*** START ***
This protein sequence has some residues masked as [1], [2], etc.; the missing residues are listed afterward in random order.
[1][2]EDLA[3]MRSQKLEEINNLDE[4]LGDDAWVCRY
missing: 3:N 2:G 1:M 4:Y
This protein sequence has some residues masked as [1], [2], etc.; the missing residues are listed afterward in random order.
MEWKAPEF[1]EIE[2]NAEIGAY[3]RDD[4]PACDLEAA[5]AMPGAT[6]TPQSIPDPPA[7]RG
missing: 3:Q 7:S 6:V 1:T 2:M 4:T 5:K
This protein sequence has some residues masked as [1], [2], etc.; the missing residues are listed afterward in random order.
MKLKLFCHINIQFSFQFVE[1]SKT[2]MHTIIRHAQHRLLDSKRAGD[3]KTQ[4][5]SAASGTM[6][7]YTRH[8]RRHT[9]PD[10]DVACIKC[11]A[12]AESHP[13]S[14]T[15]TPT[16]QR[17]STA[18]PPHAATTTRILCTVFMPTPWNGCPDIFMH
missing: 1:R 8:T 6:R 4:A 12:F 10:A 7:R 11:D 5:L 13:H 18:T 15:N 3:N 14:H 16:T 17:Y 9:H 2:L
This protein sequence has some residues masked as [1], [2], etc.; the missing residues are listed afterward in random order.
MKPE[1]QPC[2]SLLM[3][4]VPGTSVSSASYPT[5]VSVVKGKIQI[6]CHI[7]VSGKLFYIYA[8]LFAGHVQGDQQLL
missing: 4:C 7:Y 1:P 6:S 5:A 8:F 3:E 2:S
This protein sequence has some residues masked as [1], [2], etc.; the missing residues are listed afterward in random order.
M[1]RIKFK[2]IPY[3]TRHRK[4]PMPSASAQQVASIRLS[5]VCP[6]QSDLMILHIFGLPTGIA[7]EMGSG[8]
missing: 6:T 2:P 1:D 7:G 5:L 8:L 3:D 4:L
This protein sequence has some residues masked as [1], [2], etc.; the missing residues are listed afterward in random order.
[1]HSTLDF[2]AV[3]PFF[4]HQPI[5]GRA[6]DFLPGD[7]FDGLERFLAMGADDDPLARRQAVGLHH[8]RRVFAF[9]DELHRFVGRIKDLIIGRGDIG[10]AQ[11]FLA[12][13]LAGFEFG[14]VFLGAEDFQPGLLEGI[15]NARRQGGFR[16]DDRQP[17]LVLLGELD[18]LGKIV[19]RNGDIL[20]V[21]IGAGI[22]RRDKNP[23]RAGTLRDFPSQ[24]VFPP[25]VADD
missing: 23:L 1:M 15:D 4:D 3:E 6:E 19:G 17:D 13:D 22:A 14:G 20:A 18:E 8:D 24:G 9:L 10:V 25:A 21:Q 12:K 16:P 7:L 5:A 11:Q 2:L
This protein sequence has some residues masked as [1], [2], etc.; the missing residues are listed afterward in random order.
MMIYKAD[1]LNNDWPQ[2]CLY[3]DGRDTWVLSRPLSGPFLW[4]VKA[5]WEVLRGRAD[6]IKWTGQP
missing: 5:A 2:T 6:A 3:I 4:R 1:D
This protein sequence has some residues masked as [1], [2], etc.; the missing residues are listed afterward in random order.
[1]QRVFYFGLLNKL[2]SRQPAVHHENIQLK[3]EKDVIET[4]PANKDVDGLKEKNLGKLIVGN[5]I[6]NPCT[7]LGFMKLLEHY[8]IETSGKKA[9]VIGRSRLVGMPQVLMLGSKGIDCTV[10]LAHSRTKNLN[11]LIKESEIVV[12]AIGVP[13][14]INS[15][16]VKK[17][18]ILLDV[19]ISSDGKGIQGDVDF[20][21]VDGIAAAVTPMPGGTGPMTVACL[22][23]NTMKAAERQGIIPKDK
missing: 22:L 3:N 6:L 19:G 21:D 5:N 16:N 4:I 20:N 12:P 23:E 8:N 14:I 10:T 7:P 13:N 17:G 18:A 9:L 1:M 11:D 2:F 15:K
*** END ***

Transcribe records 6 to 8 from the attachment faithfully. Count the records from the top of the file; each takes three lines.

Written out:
This protein sequence has some residues masked as [1], [2], etc.; the missing residues are listed afterward in random order.
[1]HSTLDF[2]AV[3]PFF[4]HQPI[5]GRA[6]DFLPGD[7]FDGLERFLAMGADDDPLARRQAVGLHH[8]RRVFAF[9]DELHRFVGRIKDLIIGRGDIG[10]AQ[11]FLA[12][13]LAGFEFG[14]VFLGAEDFQPGLLEGI[15]NARRQGGFR[16]DDRQP[17]LVLLGELD[18]LGKIV[19]RNGDIL[20]V[21]IGAGI[22]RRDKNP[23]RAGTLRDFPSQ[24]VFPP[25]VADD
missing: 23:L 1:M 15:D 4:D 3:E 6:E 19:G 17:D 13:D 22:A 14:G 20:A 18:E 8:D 24:G 9:L 10:V 25:A 21:Q 12:K 16:P 7:L 5:A 11:Q 2:L
This protein sequence has some residues masked as [1], [2], etc.; the missing residues are listed afterward in random order.
MMIYKAD[1]LNNDWPQ[2]CLY[3]DGRDTWVLSRPLSGPFLW[4]VKA[5]WEVLRGRAD[6]IKWTGQP
missing: 5:A 2:T 6:A 3:I 4:R 1:D
This protein sequence has some residues masked as [1], [2], etc.; the missing residues are listed afterward in random order.
[1]QRVFYFGLLNKL[2]SRQPAVHHENIQLK[3]EKDVIET[4]PANKDVDGLKEKNLGKLIVGN[5]I[6]NPCT[7]LGFMKLLEHY[8]IETSGKKA[9]VIGRSRLVGMPQVLMLGSKGIDCTV[10]LAHSRTKNLN[11]LIKESEIVV[12]AIGVP[13][14]INS[15][16]VKK[17][18]ILLDV[19]ISSDGKGIQGDVDF[20][21]VDGIAAAVTPMPGGTGPMTVACL[22][23]NTMKAAERQGIIPKDK
missing: 22:L 3:N 6:L 19:G 21:D 5:N 16:N 4:I 20:N 12:P 23:E 8:N 14:I 10:T 7:P 13:N 17:G 18:A 9:L 1:M 11:D 2:F 15:K